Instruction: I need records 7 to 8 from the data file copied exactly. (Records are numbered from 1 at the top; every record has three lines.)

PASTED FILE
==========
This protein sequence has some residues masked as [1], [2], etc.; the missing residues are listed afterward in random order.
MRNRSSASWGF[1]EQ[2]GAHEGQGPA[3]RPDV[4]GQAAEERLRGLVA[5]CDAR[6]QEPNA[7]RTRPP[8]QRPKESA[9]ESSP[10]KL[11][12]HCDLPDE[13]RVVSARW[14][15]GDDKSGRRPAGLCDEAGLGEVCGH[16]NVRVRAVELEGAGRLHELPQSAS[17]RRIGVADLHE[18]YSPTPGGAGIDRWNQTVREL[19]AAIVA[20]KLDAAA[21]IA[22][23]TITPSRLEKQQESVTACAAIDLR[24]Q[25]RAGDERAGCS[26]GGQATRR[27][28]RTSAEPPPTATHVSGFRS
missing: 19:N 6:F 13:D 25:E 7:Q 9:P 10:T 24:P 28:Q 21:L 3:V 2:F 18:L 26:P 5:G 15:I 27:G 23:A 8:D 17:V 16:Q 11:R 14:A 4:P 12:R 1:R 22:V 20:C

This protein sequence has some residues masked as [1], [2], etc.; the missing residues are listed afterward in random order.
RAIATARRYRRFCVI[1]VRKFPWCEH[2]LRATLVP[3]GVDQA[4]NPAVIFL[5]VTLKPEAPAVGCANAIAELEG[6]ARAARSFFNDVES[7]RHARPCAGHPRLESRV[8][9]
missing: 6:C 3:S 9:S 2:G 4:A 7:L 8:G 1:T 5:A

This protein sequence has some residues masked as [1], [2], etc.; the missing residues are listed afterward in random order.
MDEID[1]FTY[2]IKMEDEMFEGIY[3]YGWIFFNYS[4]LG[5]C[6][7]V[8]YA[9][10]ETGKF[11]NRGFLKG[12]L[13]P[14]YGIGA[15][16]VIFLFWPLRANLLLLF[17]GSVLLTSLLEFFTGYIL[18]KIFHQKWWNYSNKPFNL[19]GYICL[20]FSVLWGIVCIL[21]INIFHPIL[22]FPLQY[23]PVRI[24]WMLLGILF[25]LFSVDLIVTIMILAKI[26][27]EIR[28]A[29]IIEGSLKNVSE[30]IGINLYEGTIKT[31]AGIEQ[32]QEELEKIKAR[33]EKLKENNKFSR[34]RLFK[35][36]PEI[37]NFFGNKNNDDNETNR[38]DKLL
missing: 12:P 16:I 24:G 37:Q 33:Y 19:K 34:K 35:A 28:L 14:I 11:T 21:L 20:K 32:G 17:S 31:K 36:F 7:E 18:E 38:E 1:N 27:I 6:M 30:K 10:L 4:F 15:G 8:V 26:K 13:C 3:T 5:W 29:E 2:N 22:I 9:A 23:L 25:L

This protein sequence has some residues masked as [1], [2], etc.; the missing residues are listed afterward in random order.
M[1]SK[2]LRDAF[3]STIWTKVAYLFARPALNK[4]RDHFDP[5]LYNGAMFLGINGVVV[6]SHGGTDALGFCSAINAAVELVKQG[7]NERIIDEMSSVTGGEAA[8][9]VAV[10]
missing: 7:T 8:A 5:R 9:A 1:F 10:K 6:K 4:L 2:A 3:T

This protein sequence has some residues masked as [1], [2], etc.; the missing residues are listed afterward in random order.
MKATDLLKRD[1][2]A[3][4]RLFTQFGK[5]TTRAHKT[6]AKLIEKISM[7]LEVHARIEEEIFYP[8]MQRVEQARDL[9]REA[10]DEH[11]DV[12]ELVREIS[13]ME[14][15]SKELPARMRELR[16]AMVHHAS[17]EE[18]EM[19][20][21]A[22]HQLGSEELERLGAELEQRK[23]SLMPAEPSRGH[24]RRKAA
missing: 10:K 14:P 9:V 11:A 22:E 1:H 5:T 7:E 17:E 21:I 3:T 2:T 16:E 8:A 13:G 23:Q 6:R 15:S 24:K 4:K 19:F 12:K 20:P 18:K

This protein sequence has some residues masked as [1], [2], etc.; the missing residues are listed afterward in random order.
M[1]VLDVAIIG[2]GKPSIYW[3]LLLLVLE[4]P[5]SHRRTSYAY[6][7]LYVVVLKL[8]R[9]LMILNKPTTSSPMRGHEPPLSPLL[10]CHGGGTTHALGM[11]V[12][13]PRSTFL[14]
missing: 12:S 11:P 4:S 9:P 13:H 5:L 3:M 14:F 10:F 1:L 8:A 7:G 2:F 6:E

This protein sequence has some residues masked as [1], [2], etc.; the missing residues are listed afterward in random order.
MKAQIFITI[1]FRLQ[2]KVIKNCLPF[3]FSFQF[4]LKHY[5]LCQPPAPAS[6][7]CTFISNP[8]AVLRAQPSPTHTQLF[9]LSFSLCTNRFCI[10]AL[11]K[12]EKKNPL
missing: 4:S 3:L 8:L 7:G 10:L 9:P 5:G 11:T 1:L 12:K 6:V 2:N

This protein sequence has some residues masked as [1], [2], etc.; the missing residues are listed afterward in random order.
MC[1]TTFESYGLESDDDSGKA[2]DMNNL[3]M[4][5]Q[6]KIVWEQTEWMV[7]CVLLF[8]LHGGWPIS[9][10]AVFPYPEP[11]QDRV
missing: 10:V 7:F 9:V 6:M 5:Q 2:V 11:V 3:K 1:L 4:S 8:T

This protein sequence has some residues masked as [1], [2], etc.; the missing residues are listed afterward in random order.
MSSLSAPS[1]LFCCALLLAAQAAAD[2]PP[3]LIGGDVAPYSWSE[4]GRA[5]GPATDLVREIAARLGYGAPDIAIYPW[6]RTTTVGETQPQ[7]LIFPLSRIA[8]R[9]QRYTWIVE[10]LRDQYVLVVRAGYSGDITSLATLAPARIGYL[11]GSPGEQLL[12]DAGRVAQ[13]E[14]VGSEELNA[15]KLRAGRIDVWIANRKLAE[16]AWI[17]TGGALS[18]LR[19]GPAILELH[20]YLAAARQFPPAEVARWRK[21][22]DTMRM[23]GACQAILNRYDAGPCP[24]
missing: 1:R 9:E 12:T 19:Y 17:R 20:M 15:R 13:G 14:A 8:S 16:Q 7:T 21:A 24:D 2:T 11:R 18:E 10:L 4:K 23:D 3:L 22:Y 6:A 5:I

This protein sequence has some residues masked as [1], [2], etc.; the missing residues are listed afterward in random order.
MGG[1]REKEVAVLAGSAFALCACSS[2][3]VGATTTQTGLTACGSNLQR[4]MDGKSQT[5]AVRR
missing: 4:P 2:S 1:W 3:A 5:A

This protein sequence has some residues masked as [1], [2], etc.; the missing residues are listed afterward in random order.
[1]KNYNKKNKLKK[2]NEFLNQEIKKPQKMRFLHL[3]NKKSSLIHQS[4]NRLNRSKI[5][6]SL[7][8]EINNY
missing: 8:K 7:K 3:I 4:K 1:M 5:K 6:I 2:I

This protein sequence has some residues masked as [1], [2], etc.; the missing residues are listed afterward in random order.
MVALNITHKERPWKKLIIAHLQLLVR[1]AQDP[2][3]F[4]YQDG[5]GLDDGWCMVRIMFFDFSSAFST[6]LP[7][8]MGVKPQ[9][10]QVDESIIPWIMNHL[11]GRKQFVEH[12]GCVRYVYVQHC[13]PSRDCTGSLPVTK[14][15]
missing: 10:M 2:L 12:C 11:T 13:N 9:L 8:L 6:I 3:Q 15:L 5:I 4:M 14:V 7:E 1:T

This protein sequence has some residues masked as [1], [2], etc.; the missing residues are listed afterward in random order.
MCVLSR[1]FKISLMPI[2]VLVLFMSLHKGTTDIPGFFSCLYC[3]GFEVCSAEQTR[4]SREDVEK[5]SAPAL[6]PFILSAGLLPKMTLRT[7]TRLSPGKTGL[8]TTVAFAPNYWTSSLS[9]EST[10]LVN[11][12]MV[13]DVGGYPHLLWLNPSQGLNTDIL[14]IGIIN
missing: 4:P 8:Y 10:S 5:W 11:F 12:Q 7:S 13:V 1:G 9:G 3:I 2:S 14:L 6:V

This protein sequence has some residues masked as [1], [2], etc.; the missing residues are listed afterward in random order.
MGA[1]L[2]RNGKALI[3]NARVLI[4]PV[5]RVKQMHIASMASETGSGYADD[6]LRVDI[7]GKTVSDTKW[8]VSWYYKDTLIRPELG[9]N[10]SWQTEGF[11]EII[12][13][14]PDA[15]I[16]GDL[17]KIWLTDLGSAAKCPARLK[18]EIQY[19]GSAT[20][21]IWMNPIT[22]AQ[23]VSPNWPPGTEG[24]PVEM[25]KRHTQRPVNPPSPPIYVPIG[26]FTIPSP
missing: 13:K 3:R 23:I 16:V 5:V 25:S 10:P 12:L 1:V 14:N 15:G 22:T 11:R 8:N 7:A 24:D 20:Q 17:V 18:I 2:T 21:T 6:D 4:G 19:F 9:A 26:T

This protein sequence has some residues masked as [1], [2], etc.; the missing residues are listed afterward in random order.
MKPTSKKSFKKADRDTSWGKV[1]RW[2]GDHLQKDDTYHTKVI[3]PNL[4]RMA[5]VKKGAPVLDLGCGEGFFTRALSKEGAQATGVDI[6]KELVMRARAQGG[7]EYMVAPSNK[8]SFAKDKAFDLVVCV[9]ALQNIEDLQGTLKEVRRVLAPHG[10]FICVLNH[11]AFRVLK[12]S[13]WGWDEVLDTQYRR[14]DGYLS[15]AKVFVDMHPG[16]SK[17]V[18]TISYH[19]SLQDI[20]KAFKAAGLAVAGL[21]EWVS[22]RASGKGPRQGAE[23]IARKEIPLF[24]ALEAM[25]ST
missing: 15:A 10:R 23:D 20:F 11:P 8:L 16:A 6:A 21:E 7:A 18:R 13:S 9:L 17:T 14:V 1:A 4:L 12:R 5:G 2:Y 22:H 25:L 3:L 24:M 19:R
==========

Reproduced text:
This protein sequence has some residues masked as [1], [2], etc.; the missing residues are listed afterward in random order.
MKAQIFITI[1]FRLQ[2]KVIKNCLPF[3]FSFQF[4]LKHY[5]LCQPPAPAS[6][7]CTFISNP[8]AVLRAQPSPTHTQLF[9]LSFSLCTNRFCI[10]AL[11]K[12]EKKNPL
missing: 4:S 3:L 8:L 7:G 10:L 9:P 5:G 11:T 1:L 12:K 6:V 2:N

This protein sequence has some residues masked as [1], [2], etc.; the missing residues are listed afterward in random order.
MC[1]TTFESYGLESDDDSGKA[2]DMNNL[3]M[4][5]Q[6]KIVWEQTEWMV[7]CVLLF[8]LHGGWPIS[9][10]AVFPYPEP[11]QDRV
missing: 10:V 7:F 9:V 6:M 5:Q 2:V 11:V 3:K 1:L 4:S 8:T